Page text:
Alina Kontareva

Alina Kontareva is a Wisconsin Russia Project Spring 2022 Pre-doctoral Research Fellow at the University of Wisconsin-Madison.

Alina is a doctoral fellow at TIK – Center for Technology, Innovation, and Culture at the University of Oslo. In her doctoral dissertation, Alina explores the competition between global and regional platform firms.

Using qualitative methods and multiple data sources, Alina examines social, economic, and political reasons why domestic internet leaders such as Yandex, VKontakte, Odnoklassniki, Ozon, and others thrived in Russia. As is the case in the US, China, and Western Europe, these platform firms are also transforming employment relationships in Russia.

Alina is using her pre-doctoral fellowship at UW-Madison to work on the topic of platform employment. Her faculty supervisor is Yoshiko Herrera.


Presentation title:

Russia’s Platform Economy in the Time of Crisis: Transformations of Digital Firms’ Strategies

Presentation description:

Sanctions imposed on Russia at the beginning of the war in Ukraine are expected to have a tremendous effect on the Russian economy, including the internet segment. This paper examines how Russian platforms such as Yandex, Sber, VK (and its subsidiaries – VKontakte and Odnoklassniki), and others react in a time of radical environmental change.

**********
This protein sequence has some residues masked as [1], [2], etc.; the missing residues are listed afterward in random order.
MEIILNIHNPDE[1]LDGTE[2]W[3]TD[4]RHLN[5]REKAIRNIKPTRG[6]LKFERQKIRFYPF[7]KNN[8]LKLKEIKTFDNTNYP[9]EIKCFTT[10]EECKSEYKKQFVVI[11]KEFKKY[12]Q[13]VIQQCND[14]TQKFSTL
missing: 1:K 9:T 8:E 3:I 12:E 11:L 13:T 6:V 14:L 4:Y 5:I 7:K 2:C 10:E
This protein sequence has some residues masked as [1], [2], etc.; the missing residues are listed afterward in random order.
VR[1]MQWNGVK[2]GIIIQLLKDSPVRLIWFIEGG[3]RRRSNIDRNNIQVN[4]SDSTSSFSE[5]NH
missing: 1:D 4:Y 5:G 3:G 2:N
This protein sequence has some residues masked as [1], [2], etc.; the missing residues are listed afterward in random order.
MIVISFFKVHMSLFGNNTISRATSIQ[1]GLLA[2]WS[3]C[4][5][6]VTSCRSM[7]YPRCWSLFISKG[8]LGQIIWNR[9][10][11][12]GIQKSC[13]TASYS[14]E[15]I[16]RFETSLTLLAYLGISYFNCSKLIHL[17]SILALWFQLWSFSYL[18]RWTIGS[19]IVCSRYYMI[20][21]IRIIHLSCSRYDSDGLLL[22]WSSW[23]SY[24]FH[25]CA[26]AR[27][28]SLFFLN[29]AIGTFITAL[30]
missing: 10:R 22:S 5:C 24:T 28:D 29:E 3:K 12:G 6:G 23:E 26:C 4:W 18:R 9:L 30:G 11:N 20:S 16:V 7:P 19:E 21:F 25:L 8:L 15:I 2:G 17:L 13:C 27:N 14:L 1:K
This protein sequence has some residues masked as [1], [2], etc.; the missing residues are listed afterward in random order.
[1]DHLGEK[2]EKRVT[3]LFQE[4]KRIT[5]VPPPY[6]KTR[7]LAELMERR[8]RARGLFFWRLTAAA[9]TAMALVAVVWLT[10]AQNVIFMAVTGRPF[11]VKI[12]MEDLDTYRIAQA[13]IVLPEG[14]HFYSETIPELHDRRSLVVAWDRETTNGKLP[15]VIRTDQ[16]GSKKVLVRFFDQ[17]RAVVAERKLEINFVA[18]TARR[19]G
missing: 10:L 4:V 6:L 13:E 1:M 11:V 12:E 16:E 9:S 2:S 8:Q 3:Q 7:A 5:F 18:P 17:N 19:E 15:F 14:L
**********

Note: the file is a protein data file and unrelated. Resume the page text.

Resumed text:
Previous research demonstrates how sanctions cut off local firms from available resources – new materials, technologies, foreign capital markets, and opportunities to export. In response, firms alter their competitive strategies. They may imitate products/services not available in the sanctioned economy. Alternatively, entrepreneurs respond by innovating and diversifying their portfolios. This paper contributes to this literature by studying platforms – internet firms that mediate transactions between users and generate value from network effects. The paper argues that sanctions limit access to users, capital, technology, and internet infrastructure.

Unlike other national segments, the Russian platform economy is relatively independent of the West because its domestic platforms have dominant market shares in key market segments (search, social media, and e-commerce). While Russian platforms, limited to their home market, do not expect a shortage of users, changes will occur in the quality of the user base. However, the primary concern is the shortage of capital. Russian firms attempt to protect their core products by ceasing non-profitable business assets, limiting the scope of their operations, and changing corporate structures. The Russian case illustrates the more profound fragmentation of the global internet.